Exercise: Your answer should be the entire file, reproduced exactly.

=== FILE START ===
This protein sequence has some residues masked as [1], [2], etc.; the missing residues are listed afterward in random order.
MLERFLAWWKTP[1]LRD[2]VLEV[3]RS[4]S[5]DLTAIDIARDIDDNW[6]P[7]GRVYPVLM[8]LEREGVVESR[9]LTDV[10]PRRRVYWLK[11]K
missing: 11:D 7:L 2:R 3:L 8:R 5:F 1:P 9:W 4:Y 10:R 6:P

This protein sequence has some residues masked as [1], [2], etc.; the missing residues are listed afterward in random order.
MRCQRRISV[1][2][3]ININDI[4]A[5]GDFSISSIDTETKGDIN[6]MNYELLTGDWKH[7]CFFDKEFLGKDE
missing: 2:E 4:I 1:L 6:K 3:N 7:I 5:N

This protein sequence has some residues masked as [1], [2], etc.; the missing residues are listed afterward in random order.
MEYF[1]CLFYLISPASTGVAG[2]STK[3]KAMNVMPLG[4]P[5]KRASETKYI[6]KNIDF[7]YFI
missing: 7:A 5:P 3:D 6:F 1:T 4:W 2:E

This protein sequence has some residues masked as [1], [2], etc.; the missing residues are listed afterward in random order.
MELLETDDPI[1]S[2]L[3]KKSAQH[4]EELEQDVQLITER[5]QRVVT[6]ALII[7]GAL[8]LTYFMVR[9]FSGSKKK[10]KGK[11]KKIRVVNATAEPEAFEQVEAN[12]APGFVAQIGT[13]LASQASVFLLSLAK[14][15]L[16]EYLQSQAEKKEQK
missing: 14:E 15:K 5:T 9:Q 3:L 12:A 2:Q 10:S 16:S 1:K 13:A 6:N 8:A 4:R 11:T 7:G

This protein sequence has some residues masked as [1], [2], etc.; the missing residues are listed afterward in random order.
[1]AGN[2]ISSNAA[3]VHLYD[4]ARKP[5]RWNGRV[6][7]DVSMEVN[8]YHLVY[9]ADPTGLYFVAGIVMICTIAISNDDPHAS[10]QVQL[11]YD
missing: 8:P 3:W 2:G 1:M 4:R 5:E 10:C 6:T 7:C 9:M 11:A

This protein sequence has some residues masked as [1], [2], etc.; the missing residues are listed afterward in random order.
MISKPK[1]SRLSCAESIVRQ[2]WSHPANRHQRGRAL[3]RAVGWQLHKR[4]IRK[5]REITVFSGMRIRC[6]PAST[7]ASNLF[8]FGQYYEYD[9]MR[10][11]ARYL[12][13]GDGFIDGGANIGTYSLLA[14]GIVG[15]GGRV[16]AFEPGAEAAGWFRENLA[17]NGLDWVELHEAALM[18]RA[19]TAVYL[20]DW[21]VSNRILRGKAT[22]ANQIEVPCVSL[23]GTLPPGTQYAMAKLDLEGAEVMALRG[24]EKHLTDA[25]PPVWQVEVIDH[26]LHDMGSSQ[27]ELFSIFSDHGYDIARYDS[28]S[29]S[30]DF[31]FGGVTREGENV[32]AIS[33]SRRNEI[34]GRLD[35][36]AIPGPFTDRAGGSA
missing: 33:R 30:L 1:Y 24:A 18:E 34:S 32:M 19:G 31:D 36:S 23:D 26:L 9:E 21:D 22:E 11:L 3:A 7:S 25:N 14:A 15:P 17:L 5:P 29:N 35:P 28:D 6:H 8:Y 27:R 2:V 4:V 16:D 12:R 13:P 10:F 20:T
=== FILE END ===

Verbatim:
This protein sequence has some residues masked as [1], [2], etc.; the missing residues are listed afterward in random order.
MLERFLAWWKTP[1]LRD[2]VLEV[3]RS[4]S[5]DLTAIDIARDIDDNW[6]P[7]GRVYPVLM[8]LEREGVVESR[9]LTDV[10]PRRRVYWLK[11]K
missing: 11:D 7:L 2:R 3:L 8:R 5:F 1:P 9:W 4:Y 10:R 6:P

This protein sequence has some residues masked as [1], [2], etc.; the missing residues are listed afterward in random order.
MRCQRRISV[1][2][3]ININDI[4]A[5]GDFSISSIDTETKGDIN[6]MNYELLTGDWKH[7]CFFDKEFLGKDE
missing: 2:E 4:I 1:L 6:K 3:N 7:I 5:N

This protein sequence has some residues masked as [1], [2], etc.; the missing residues are listed afterward in random order.
MEYF[1]CLFYLISPASTGVAG[2]STK[3]KAMNVMPLG[4]P[5]KRASETKYI[6]KNIDF[7]YFI
missing: 7:A 5:P 3:D 6:F 1:T 4:W 2:E

This protein sequence has some residues masked as [1], [2], etc.; the missing residues are listed afterward in random order.
MELLETDDPI[1]S[2]L[3]KKSAQH[4]EELEQDVQLITER[5]QRVVT[6]ALII[7]GAL[8]LTYFMVR[9]FSGSKKK[10]KGK[11]KKIRVVNATAEPEAFEQVEAN[12]APGFVAQIGT[13]LASQASVFLLSLAK[14][15]L[16]EYLQSQAEKKEQK
missing: 14:E 15:K 5:T 9:Q 3:L 12:A 2:Q 10:S 16:S 1:K 13:A 6:N 8:A 4:R 11:T 7:G

This protein sequence has some residues masked as [1], [2], etc.; the missing residues are listed afterward in random order.
[1]AGN[2]ISSNAA[3]VHLYD[4]ARKP[5]RWNGRV[6][7]DVSMEVN[8]YHLVY[9]ADPTGLYFVAGIVMICTIAISNDDPHAS[10]QVQL[11]YD
missing: 8:P 3:W 2:G 1:M 4:R 5:E 10:C 6:T 7:C 9:M 11:A

This protein sequence has some residues masked as [1], [2], etc.; the missing residues are listed afterward in random order.
MISKPK[1]SRLSCAESIVRQ[2]WSHPANRHQRGRAL[3]RAVGWQLHKR[4]IRK[5]REITVFSGMRIRC[6]PAST[7]ASNLF[8]FGQYYEYD[9]MR[10][11]ARYL[12][13]GDGFIDGGANIGTYSLLA[14]GIVG[15]GGRV[16]AFEPGAEAAGWFRENLA[17]NGLDWVELHEAALM[18]RA[19]TAVYL[20]DW[21]VSNRILRGKAT[22]ANQIEVPCVSL[23]GTLPPGTQYAMAKLDLEGAEVMALRG[24]EKHLTDA[25]PPVWQVEVIDH[26]LHDMGSSQ[27]ELFSIFSDHGYDIARYDS[28]S[29]S[30]DF[31]FGGVTREGENV[32]AIS[33]SRRNEI[34]GRLD[35][36]AIPGPFTDRAGGSA
missing: 33:R 30:L 1:Y 24:A 18:E 34:S 32:M 19:G 31:D 36:S 23:D 26:L 9:E 21:D 22:E 11:L 3:A 7:S 25:N 14:A 15:P 17:L 5:P 29:N 35:P 28:D 6:H 8:Y 27:R 2:V 4:V 16:D 12:R 13:P 10:F 20:T